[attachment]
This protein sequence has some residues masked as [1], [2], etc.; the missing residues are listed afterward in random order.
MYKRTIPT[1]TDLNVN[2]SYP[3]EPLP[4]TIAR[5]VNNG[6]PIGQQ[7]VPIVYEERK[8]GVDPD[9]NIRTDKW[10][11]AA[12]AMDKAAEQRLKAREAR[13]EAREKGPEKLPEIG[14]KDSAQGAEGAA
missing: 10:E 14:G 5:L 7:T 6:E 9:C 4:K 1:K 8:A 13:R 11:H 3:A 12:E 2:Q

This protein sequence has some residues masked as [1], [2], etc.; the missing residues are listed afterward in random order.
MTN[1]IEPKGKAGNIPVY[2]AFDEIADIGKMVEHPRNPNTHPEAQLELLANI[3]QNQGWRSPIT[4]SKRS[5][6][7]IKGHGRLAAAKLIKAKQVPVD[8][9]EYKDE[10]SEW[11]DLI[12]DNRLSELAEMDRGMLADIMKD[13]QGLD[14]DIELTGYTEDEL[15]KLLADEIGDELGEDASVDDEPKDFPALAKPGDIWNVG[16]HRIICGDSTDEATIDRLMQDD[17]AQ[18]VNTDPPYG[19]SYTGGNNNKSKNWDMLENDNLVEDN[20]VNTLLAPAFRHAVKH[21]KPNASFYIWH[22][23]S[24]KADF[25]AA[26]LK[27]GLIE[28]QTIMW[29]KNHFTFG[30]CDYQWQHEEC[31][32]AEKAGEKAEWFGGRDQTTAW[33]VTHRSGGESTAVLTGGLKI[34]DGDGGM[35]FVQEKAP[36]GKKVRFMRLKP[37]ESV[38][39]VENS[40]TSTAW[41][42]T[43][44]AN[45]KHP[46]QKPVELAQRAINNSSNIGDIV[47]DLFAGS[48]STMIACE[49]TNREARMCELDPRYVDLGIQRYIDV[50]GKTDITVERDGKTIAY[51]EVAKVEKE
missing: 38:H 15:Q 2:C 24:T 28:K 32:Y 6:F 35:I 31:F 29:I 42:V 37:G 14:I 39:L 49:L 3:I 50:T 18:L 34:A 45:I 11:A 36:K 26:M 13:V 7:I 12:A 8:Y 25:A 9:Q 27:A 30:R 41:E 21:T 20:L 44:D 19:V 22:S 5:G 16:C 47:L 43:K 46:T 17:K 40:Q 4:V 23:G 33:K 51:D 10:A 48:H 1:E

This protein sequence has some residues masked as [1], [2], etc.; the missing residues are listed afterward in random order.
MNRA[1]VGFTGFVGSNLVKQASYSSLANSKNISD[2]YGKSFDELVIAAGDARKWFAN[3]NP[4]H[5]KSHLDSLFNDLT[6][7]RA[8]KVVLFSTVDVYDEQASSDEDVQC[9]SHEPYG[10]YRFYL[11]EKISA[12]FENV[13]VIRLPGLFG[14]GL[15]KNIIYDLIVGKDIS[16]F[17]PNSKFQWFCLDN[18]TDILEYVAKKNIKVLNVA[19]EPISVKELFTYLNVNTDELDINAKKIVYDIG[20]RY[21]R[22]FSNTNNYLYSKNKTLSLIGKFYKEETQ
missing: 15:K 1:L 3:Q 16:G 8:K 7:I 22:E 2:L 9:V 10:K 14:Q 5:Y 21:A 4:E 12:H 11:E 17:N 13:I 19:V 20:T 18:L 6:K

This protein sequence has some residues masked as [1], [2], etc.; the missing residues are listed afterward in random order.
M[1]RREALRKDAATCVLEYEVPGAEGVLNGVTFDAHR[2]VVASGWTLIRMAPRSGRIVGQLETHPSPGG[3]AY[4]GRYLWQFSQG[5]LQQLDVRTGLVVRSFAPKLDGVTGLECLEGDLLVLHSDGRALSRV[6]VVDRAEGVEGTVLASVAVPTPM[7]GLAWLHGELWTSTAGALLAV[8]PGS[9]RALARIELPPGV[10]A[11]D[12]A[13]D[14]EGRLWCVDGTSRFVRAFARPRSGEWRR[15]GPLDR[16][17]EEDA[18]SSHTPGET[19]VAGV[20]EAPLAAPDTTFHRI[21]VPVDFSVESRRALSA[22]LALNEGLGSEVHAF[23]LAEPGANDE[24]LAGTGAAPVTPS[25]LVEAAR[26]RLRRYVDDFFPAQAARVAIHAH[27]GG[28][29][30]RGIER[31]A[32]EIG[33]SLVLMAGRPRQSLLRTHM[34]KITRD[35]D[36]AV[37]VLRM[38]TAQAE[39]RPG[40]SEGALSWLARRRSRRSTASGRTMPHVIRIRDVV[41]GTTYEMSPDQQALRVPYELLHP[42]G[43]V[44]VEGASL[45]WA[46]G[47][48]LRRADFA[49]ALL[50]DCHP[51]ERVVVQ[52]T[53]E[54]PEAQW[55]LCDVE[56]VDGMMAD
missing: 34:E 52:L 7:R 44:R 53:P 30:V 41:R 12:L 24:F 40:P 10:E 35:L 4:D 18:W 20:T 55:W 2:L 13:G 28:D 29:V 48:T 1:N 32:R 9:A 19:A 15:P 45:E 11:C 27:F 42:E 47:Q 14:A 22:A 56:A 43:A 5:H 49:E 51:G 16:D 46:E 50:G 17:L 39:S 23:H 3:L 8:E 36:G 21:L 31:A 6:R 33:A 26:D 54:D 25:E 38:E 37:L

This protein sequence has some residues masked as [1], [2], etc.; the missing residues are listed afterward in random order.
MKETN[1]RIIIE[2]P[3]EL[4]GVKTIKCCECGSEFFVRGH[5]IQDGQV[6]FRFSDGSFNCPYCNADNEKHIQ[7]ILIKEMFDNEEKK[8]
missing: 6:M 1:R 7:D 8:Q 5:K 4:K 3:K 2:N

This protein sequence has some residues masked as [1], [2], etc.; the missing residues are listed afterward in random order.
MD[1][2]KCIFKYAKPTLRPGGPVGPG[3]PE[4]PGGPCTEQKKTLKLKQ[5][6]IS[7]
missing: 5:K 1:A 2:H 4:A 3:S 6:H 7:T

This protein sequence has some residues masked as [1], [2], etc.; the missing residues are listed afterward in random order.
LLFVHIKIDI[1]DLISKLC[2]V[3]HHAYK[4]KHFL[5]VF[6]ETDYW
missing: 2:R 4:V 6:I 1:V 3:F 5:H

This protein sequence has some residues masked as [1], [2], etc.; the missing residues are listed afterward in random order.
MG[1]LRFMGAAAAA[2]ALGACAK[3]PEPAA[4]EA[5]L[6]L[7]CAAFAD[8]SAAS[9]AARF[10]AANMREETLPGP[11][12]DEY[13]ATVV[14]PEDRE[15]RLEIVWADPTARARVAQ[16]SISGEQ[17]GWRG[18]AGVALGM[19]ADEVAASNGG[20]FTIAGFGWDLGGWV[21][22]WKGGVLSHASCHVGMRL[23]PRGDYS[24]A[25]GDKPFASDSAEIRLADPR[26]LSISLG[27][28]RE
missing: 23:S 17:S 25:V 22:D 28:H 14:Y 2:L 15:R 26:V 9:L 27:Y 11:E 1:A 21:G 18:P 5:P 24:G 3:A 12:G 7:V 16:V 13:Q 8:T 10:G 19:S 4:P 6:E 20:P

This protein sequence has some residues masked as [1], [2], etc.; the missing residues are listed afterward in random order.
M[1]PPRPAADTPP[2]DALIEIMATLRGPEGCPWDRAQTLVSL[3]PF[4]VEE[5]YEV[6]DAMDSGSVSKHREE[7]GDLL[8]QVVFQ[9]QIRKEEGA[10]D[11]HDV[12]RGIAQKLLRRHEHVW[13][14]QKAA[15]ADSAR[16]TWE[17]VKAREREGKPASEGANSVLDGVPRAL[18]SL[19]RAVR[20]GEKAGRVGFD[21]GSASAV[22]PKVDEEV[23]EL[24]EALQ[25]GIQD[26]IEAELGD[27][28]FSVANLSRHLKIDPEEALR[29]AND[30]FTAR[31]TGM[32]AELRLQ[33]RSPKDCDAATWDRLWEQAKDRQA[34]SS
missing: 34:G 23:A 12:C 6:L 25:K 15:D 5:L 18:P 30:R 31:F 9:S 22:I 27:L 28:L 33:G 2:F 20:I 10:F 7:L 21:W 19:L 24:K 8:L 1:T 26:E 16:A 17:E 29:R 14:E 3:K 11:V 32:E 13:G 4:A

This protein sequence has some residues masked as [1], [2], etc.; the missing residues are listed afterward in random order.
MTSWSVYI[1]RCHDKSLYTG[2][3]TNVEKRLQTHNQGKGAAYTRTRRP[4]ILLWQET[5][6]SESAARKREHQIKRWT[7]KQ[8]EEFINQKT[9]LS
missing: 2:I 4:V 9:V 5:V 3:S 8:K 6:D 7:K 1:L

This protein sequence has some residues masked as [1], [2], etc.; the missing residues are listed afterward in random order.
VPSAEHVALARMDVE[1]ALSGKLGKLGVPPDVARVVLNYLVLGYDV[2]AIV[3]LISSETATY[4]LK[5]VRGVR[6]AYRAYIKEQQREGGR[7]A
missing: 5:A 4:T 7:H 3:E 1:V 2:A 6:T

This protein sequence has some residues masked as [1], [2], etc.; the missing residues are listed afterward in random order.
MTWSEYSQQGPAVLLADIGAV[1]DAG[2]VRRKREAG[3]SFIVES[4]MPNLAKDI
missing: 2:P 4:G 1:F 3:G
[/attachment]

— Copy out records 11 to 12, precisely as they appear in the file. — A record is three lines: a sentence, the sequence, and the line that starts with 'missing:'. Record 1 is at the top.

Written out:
This protein sequence has some residues masked as [1], [2], etc.; the missing residues are listed afterward in random order.
VPSAEHVALARMDVE[1]ALSGKLGKLGVPPDVARVVLNYLVLGYDV[2]AIV[3]LISSETATY[4]LK[5]VRGVR[6]AYRAYIKEQQREGGR[7]A
missing: 5:A 4:T 7:H 3:E 1:V 2:A 6:T

This protein sequence has some residues masked as [1], [2], etc.; the missing residues are listed afterward in random order.
MTWSEYSQQGPAVLLADIGAV[1]DAG[2]VRRKREAG[3]SFIVES[4]MPNLAKDI
missing: 2:P 4:G 1:F 3:G